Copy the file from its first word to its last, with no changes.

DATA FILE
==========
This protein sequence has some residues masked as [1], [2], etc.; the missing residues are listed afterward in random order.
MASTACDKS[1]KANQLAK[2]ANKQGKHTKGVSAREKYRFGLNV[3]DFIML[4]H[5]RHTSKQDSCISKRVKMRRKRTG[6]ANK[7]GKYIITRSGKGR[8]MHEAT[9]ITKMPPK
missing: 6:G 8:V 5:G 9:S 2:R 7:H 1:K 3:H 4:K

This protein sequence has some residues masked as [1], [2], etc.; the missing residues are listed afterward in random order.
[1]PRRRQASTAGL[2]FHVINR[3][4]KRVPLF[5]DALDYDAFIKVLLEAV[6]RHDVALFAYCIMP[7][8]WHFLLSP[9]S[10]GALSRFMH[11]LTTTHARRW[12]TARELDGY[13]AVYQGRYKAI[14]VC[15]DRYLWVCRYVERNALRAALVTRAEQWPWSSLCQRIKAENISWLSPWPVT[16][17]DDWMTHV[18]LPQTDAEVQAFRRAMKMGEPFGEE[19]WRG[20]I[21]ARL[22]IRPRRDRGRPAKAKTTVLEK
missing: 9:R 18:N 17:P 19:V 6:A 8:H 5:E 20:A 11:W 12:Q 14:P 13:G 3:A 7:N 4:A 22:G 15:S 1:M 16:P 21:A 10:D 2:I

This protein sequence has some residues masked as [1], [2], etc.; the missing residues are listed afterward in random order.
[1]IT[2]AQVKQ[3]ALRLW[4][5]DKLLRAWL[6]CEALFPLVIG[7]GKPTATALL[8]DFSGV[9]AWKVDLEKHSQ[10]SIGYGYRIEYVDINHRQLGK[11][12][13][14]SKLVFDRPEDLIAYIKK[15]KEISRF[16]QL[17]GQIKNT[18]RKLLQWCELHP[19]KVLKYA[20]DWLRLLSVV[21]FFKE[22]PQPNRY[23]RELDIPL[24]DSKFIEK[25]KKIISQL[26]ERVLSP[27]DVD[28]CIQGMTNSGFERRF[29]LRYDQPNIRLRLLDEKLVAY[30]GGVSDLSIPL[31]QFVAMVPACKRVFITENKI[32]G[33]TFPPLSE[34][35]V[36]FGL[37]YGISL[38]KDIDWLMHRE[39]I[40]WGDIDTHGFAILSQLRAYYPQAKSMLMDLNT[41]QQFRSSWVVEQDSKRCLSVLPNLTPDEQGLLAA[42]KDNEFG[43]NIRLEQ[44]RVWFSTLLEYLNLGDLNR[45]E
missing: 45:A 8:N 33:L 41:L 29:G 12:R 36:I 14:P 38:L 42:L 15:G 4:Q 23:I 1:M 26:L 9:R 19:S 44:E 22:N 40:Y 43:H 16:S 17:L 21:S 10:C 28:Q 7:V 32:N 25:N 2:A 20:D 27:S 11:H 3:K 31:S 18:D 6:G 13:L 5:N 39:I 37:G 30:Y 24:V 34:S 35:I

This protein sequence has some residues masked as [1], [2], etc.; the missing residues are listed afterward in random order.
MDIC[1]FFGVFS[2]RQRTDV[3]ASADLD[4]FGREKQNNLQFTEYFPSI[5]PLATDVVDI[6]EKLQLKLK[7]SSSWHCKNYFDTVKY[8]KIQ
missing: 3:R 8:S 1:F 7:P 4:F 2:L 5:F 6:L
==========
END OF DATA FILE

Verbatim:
This protein sequence has some residues masked as [1], [2], etc.; the missing residues are listed afterward in random order.
MASTACDKS[1]KANQLAK[2]ANKQGKHTKGVSAREKYRFGLNV[3]DFIML[4]H[5]RHTSKQDSCISKRVKMRRKRTG[6]ANK[7]GKYIITRSGKGR[8]MHEAT[9]ITKMPPK
missing: 6:G 8:V 5:G 9:S 2:R 7:H 1:K 3:H 4:K

This protein sequence has some residues masked as [1], [2], etc.; the missing residues are listed afterward in random order.
[1]PRRRQASTAGL[2]FHVINR[3][4]KRVPLF[5]DALDYDAFIKVLLEAV[6]RHDVALFAYCIMP[7][8]WHFLLSP[9]S[10]GALSRFMH[11]LTTTHARRW[12]TARELDGY[13]AVYQGRYKAI[14]VC[15]DRYLWVCRYVERNALRAALVTRAEQWPWSSLCQRIKAENISWLSPWPVT[16][17]DDWMTHV[18]LPQTDAEVQAFRRAMKMGEPFGEE[19]WRG[20]I[21]ARL[22]IRPRRDRGRPAKAKTTVLEK
missing: 9:R 18:N 17:P 19:V 6:A 8:H 5:E 20:A 11:W 12:Q 14:P 13:G 3:A 7:N 4:A 22:G 15:S 1:M 16:P 21:A 10:D 2:I

This protein sequence has some residues masked as [1], [2], etc.; the missing residues are listed afterward in random order.
[1]IT[2]AQVKQ[3]ALRLW[4][5]DKLLRAWL[6]CEALFPLVIG[7]GKPTATALL[8]DFSGV[9]AWKVDLEKHSQ[10]SIGYGYRIEYVDINHRQLGK[11][12][13][14]SKLVFDRPEDLIAYIKK[15]KEISRF[16]QL[17]GQIKNT[18]RKLLQWCELHP[19]KVLKYA[20]DWLRLLSVV[21]FFKE[22]PQPNRY[23]RELDIPL[24]DSKFIEK[25]KKIISQL[26]ERVLSP[27]DVD[28]CIQGMTNSGFERRF[29]LRYDQPNIRLRLLDEKLVAY[30]GGVSDLSIPL[31]QFVAMVPACKRVFITENKI[32]G[33]TFPPLSE[34][35]V[36]FGL[37]YGISL[38]KDIDWLMHRE[39]I[40]WGDIDTHGFAILSQLRAYYPQAKSMLMDLNT[41]QQFRSSWVVEQDSKRCLSVLPNLTPDEQGLLAA[42]KDNEFG[43]NIRLEQ[44]RVWFSTLLEYLNLGDLNR[45]E
missing: 45:A 8:N 33:L 41:L 29:G 12:R 36:I 14:P 38:L 42:L 15:G 4:Q 23:I 1:M 26:L 9:R 19:S 44:E 22:N 40:Y 43:H 16:S 17:L 21:S 10:C 28:Q 7:V 32:N 25:N 2:A 20:D 27:S 11:H 3:K 31:S 18:D 6:G 13:L 5:N 39:I 37:G 30:Y 24:V 34:S 35:I

This protein sequence has some residues masked as [1], [2], etc.; the missing residues are listed afterward in random order.
MDIC[1]FFGVFS[2]RQRTDV[3]ASADLD[4]FGREKQNNLQFTEYFPSI[5]PLATDVVDI[6]EKLQLKLK[7]SSSWHCKNYFDTVKY[8]KIQ
missing: 3:R 8:S 1:F 7:P 4:F 2:L 5:F 6:L